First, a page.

10 August 2011

in which i freak out a middle schooler

My pug is named Daisy. And today, Daisy got me in a situation that almost made me shout, "But I don't like 12-year-old boys, not in that way!" which is something I never thought I'd have to say.

Her full name, by the way, is Miss Daisy Marie Walker.

{I considered the name Miss Daisy Elizabeth Walker, but then I thought: my friend Elizabeth might not appreciate that. Naming a child after a good friend is one thing; naming a little fur ball with buggy eyes and a squished nose is another thing, especially when your friend isn't a big dog fan to begin with—although she is developing an appreciation for Miss Daisy.}

But I often call her baby pug.

Or just baby.

She responds to basically anything that ends in -y, a trait I'm sure my brother-in-law will exploit. My sister talked him into getting a pug, which he refers to as a Smelly Wad of Evil, or something like that. When he finds out that baby pug will look at you with love if you call her...you know what? I'm not going to give him ideas. I'm sure he's already brainstorming how to insult her/me.

So I call my pug baby, and now, who else is thinking, "Nobody puts Baby in a corner"? {If it wouldn't make me look so bizarre, I'd consider using that as a retort when my brother-in-law comes up with new names for her.}

This morning on our walk, baby pug took a right when I needed her to go left.

"Hey, baby, no! That's the wrong way! You come over here by me, okay, baby? I want you to be by me."

I called this out to her, a coaxing edge to my voice but with a sweet undertone, here on this sweet, slightly chilled August morning.

And that's when I saw him.

A kid who must've been 12 or 13, cutting across the lawn not too far from me.

Certainly within earshot of my "Hey, baby! Come over here by me!"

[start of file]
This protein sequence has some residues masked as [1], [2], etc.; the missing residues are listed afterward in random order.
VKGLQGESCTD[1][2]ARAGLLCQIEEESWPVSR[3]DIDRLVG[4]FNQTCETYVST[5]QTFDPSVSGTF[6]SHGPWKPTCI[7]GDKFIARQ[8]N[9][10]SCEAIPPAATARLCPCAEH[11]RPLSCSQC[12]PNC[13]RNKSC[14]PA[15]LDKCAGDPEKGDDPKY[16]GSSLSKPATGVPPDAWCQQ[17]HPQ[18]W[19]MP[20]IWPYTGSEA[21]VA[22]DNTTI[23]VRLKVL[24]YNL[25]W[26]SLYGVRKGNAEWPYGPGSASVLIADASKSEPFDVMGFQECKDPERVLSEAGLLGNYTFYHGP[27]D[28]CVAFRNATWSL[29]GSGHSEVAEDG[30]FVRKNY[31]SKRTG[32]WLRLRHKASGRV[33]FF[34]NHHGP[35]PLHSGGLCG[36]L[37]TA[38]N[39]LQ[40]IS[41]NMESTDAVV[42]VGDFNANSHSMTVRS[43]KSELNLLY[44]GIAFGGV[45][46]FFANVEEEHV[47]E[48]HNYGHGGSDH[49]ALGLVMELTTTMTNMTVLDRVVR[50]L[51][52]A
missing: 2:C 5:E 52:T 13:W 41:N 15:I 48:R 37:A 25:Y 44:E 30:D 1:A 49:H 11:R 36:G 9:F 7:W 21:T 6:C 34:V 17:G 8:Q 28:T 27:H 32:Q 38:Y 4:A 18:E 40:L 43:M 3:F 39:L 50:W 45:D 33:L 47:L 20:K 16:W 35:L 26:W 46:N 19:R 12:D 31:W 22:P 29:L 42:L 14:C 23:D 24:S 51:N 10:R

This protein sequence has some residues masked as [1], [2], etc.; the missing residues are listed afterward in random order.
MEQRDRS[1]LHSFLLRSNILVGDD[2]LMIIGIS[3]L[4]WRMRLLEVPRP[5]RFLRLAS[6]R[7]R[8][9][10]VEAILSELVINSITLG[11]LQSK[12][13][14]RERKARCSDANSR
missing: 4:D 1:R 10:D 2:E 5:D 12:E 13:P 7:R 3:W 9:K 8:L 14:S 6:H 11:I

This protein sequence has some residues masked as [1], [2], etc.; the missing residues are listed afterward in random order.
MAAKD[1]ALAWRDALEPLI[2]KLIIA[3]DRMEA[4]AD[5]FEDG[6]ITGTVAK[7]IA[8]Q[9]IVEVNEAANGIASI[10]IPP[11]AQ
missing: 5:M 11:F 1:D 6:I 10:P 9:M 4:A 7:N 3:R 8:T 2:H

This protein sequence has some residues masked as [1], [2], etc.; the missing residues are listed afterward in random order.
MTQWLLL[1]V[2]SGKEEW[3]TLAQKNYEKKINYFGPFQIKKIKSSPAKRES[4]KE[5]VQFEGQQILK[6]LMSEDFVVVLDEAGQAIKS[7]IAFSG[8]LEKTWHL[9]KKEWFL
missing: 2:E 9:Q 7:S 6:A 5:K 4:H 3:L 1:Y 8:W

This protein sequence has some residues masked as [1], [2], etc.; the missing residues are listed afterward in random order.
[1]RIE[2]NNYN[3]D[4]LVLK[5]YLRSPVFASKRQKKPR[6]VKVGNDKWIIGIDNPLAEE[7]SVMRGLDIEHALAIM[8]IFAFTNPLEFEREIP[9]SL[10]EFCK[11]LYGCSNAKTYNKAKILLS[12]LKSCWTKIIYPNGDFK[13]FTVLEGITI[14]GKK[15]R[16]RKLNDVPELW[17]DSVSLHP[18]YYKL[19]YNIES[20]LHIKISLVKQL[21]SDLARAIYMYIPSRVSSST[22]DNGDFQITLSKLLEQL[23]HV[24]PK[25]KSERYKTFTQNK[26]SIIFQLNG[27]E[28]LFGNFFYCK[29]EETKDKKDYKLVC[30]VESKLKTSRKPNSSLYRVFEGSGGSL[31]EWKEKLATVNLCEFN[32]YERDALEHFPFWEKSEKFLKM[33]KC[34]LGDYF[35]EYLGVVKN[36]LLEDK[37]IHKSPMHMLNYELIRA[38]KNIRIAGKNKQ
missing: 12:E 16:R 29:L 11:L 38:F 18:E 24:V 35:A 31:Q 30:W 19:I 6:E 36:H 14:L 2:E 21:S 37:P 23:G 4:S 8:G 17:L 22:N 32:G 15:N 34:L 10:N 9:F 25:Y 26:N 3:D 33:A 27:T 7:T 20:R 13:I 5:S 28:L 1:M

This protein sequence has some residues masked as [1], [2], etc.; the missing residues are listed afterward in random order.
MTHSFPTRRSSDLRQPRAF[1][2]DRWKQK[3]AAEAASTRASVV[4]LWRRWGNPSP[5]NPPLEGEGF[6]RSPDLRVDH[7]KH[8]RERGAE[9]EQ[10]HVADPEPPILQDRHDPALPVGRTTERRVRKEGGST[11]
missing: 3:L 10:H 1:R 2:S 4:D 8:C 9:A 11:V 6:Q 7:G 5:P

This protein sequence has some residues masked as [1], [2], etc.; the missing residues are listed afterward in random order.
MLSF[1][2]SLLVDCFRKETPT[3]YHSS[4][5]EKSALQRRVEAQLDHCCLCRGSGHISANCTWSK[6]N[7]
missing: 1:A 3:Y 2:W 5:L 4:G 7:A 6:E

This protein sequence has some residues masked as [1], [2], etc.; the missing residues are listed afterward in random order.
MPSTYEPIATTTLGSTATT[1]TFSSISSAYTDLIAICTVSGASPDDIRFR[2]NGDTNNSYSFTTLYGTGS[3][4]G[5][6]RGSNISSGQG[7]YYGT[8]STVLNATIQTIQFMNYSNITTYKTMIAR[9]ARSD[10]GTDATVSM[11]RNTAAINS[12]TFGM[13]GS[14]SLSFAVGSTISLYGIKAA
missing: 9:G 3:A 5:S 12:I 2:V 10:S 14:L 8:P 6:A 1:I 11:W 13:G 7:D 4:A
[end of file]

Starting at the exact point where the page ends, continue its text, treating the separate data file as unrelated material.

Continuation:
Now, middle schoolers are prone to looking freaked out all the time. They live in continual fear that they will either a) stand out too much or b) not be noticed enough.

Plus, they have limbs that are out of proportion with their bodies, and most of the time, they're focusing on looking like they're aware of where their limbs are, spatially.

So they look freaked out anyway.

But this boy looked at me like I was out trawling the manicured lawns of suburbia at 8am, just looking for someone with arms that hang down to his knees to be my baby.

He looked at me with eyes that said: "I see what you're doing. You're using that cute pug as a ploy. You pretend to love the dog, but what you really want is for someone like me to come talk to you."

I've never been looked at with such fear before, googly 12-year-old boy eyes taking in my Ann Taylor skirt, brown heels, pearl earrings, and pug with a pink harness on.

I've never felt the need to defend myself as someone who is not, oh so definitely not interested in 12-year-old boys. Usually, that's pretty clear.

"Oh, I was talking to my little pug! I'm so sorry to have scared you!" I tried to sound very grown-up and maybe a little matronly when I said this; I channeled Marian from The Music Man and Sarah Brown from Guys and Dolls. I wanted him to stop looking at me like a 29-year-old cougar, if he even knows what that is.

"S'okay. Your dog's nice." He smiled at Miss Daisy Marie Walker, and then he smiled at me, avoiding, as most 12-year-old boys do, eye contact. My matronly tone must've worked.

"I like to think so, thank you. Have a good day!"

"You, too!" And he shuffled off.

I very carefully and quietly said, "All right, Miss Daisy, let's go this way."


  1. Oh thank you so much for that. Today is crazy and I needed a good laugh! :-)

  2. Oh, I'm so glad I could provide a laugh, Beth! That's what I'm here for :)



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